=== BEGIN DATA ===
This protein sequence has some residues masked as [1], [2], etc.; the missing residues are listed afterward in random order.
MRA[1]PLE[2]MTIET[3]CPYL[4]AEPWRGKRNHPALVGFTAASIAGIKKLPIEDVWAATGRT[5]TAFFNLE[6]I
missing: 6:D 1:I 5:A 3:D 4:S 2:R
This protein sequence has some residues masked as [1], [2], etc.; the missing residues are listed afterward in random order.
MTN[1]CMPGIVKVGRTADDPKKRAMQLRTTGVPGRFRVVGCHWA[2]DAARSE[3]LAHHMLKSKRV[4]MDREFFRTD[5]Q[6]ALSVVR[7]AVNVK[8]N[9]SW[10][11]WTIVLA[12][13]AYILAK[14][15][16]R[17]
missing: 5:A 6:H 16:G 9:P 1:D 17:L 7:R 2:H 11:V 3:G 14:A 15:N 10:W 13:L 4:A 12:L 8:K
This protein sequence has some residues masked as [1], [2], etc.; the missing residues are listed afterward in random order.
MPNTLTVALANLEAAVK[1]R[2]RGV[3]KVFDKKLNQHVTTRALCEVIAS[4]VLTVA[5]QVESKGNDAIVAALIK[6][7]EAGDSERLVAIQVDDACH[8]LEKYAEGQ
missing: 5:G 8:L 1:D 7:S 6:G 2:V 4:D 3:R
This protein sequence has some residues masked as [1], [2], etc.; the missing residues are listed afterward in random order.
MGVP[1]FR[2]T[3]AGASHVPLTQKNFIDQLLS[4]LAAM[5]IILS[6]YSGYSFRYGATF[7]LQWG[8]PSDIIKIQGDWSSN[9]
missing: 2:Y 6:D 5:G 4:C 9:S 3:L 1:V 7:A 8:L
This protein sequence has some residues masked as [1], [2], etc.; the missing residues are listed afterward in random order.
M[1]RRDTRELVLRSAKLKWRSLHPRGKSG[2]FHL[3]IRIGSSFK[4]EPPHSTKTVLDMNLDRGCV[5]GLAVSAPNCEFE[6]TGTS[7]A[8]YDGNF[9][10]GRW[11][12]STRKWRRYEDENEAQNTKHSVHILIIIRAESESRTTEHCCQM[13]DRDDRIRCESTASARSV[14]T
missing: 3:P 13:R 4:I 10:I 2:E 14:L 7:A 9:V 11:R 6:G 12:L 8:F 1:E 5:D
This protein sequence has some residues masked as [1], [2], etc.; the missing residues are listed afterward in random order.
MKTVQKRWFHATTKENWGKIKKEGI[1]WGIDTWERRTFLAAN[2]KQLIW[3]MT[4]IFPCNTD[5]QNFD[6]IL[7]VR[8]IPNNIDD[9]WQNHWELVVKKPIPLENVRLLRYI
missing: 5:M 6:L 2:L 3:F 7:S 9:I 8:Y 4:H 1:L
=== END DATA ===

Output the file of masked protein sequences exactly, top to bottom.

This protein sequence has some residues masked as [1], [2], etc.; the missing residues are listed afterward in random order.
MRA[1]PLE[2]MTIET[3]CPYL[4]AEPWRGKRNHPALVGFTAASIAGIKKLPIEDVWAATGRT[5]TAFFNLE[6]I
missing: 6:D 1:I 5:A 3:D 4:S 2:R
This protein sequence has some residues masked as [1], [2], etc.; the missing residues are listed afterward in random order.
MTN[1]CMPGIVKVGRTADDPKKRAMQLRTTGVPGRFRVVGCHWA[2]DAARSE[3]LAHHMLKSKRV[4]MDREFFRTD[5]Q[6]ALSVVR[7]AVNVK[8]N[9]SW[10][11]WTIVLA[12][13]AYILAK[14][15][16]R[17]
missing: 5:A 6:H 16:G 9:P 1:D 17:L 7:R 2:H 11:V 3:G 14:A 15:N 10:W 13:L 4:A 12:L 8:K
This protein sequence has some residues masked as [1], [2], etc.; the missing residues are listed afterward in random order.
MPNTLTVALANLEAAVK[1]R[2]RGV[3]KVFDKKLNQHVTTRALCEVIAS[4]VLTVA[5]QVESKGNDAIVAALIK[6][7]EAGDSERLVAIQVDDACH[8]LEKYAEGQ
missing: 5:G 8:L 1:D 7:S 6:G 2:V 4:D 3:R
This protein sequence has some residues masked as [1], [2], etc.; the missing residues are listed afterward in random order.
MGVP[1]FR[2]T[3]AGASHVPLTQKNFIDQLLS[4]LAAM[5]IILS[6]YSGYSFRYGATF[7]LQWG[8]PSDIIKIQGDWSSN[9]
missing: 2:Y 6:D 5:G 4:C 9:S 3:L 1:V 7:A 8:L
This protein sequence has some residues masked as [1], [2], etc.; the missing residues are listed afterward in random order.
M[1]RRDTRELVLRSAKLKWRSLHPRGKSG[2]FHL[3]IRIGSSFK[4]EPPHSTKTVLDMNLDRGCV[5]GLAVSAPNCEFE[6]TGTS[7]A[8]YDGNF[9][10]GRW[11][12]STRKWRRYEDENEAQNTKHSVHILIIIRAESESRTTEHCCQM[13]DRDDRIRCESTASARSV[14]T
missing: 3:P 13:R 4:I 10:I 2:E 14:L 7:A 9:V 11:R 6:G 12:L 8:F 1:E 5:D
This protein sequence has some residues masked as [1], [2], etc.; the missing residues are listed afterward in random order.
MKTVQKRWFHATTKENWGKIKKEGI[1]WGIDTWERRTFLAAN[2]KQLIW[3]MT[4]IFPCNTD[5]QNFD[6]IL[7]VR[8]IPNNIDD[9]WQNHWELVVKKPIPLENVRLLRYI
missing: 5:M 6:L 2:L 3:F 7:S 9:I 8:Y 4:H 1:L